During the past 25 years, corporations have plumbed the depths of the Arctic Alaskan mainland for oil, collecting more than 13 billion barrels in the process. More recently, these companies expanded efforts to include offshore drilling. Trefry and his Florida Tech team, Steven Wood, assistant professor of oceanography, Bob Trocine, senior research associate, Robert Rember, research scientist, and graduate students Michelle McElvaine, Lee Frey, and Debra Woodall were funded by the department's Minerals Management Service to learn if this new drilling was causing negative impacts on the environment. Trefry's research has been extensive.
"We analyzed several species of fish, clams and amphipods," said Trefry. "We also studied the water, ice and mud to check for potential pollution." What Trefry's team and their colleagues from Battelle Ocean Sciences, Kinnetics Laboratories, Applied Marine Sciences and the University of Texas Marine Lab discovered through their analyses was a pleasant surprise. "We found early in the process that impacts to the environment from offshore drilling were minimal," Trefry said. "In fact, the entire offshore area was near pristine. During the past four years we've continued to monitor the area and still have no evidence of significant impacts."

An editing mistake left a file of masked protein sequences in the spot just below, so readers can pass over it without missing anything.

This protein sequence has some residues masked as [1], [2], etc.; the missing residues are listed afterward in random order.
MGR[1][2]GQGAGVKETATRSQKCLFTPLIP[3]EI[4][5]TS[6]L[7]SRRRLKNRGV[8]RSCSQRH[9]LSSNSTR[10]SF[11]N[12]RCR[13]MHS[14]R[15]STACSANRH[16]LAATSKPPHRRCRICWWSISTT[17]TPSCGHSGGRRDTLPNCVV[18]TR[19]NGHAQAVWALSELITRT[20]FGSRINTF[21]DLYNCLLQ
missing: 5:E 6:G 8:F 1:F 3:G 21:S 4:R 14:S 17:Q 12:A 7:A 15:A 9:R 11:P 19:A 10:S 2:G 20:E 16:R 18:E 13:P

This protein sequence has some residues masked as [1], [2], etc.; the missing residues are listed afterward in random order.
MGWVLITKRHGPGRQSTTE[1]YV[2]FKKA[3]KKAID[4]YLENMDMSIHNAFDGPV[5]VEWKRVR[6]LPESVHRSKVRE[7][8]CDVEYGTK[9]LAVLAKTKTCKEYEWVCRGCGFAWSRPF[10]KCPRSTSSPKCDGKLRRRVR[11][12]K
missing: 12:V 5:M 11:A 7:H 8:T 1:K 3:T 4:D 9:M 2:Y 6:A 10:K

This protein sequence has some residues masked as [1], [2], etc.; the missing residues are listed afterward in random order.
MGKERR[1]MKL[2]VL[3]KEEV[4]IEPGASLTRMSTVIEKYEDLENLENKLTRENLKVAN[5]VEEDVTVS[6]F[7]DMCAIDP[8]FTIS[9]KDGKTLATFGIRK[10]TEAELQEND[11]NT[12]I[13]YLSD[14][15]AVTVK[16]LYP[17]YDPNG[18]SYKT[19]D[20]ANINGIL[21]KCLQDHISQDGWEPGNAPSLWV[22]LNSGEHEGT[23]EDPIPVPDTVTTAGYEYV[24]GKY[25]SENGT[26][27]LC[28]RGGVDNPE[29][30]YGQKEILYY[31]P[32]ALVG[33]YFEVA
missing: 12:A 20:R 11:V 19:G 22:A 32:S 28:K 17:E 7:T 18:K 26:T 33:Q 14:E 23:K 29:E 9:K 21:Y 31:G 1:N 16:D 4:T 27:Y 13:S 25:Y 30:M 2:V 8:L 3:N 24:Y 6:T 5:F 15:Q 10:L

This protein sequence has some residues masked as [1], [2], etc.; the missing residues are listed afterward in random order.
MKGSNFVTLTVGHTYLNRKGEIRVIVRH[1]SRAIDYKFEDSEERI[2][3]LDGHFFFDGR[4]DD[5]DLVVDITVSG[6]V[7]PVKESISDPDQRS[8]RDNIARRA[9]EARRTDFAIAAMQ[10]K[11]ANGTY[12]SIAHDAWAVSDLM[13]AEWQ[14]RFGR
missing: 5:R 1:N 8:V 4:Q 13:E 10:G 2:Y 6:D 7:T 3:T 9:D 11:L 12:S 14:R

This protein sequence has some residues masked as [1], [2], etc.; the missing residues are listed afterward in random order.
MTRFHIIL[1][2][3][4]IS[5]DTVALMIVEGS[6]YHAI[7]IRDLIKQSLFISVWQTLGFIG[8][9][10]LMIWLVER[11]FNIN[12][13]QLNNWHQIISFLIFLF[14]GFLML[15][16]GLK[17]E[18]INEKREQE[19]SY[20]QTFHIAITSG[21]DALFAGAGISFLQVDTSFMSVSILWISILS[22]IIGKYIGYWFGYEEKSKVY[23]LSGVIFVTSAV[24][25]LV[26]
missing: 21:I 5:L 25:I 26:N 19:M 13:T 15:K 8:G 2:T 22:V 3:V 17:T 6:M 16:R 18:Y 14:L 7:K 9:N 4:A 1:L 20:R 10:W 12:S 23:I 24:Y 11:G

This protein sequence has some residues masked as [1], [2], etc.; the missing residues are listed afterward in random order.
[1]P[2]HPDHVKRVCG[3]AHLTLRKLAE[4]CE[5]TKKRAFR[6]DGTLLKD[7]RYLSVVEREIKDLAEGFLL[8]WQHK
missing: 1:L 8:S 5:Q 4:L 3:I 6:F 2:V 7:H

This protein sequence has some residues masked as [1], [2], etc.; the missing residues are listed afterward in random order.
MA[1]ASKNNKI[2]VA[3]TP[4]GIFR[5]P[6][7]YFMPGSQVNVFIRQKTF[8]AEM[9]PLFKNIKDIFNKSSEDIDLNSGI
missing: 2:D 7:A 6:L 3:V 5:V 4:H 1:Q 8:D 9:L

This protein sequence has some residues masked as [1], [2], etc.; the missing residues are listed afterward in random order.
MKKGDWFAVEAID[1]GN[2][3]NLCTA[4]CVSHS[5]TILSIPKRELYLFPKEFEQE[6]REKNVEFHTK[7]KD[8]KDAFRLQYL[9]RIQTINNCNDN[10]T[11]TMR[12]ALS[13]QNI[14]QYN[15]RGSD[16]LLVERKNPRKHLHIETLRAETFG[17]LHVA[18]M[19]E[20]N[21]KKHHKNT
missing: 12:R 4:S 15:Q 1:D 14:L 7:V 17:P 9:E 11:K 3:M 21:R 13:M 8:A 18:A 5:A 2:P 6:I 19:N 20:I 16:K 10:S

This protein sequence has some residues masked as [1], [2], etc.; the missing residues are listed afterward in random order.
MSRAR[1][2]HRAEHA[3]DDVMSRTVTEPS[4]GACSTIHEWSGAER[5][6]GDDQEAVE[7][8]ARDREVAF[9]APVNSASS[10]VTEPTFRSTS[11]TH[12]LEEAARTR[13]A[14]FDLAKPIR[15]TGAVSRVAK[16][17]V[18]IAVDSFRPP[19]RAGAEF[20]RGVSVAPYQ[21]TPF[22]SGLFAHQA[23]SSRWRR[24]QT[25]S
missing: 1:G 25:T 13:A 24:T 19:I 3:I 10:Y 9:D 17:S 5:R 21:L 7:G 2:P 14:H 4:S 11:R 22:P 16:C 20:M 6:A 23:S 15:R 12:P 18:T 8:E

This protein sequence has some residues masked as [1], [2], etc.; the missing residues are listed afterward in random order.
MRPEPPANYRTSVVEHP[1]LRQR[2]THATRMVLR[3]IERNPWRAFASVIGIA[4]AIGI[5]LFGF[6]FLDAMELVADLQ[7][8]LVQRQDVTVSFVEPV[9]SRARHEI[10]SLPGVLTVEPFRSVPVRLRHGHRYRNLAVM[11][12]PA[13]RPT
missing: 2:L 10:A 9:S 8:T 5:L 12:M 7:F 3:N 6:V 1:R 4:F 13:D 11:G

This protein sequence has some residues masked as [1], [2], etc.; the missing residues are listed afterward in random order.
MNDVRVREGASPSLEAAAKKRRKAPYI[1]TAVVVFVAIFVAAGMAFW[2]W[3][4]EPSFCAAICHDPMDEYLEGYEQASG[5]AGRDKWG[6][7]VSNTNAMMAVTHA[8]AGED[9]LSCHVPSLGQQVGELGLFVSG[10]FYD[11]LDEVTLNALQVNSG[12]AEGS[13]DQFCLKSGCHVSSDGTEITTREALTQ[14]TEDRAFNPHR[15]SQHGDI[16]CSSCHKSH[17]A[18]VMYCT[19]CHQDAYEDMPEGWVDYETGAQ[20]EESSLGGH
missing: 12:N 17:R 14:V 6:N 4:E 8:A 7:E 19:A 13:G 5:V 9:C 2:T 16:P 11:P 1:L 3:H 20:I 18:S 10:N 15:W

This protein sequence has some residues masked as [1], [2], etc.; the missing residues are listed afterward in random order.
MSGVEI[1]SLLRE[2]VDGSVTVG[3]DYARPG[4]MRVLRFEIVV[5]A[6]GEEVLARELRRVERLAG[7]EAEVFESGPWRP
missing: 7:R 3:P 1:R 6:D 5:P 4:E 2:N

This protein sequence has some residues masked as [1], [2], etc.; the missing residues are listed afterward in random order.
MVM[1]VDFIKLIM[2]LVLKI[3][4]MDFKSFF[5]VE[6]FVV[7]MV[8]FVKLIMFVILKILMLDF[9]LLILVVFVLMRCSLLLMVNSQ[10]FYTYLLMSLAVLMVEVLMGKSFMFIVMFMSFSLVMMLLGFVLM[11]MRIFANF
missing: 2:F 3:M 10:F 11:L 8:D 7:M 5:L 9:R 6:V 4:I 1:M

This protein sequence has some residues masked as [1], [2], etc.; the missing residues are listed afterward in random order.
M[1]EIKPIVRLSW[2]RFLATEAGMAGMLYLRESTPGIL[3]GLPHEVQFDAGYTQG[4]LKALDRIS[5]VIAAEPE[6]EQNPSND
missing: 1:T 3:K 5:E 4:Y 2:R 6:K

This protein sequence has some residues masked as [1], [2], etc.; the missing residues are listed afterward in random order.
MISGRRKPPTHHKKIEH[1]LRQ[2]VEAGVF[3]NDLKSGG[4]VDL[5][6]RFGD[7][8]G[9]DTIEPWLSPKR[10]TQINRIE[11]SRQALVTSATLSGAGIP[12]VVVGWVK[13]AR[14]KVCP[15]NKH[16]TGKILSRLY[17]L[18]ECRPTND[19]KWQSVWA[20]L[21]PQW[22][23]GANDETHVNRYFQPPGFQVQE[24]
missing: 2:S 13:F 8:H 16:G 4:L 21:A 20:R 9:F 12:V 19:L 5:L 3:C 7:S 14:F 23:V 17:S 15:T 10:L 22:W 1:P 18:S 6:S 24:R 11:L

After the first year, Trefry reoriented the program from being solely an impact study to one that would investigate the natural oceanographic system of the Alaskan Arctic. Trefry spent much of the next three springs and summers in the area, st
Contact: Jay Wilson
Florida Institute of Technology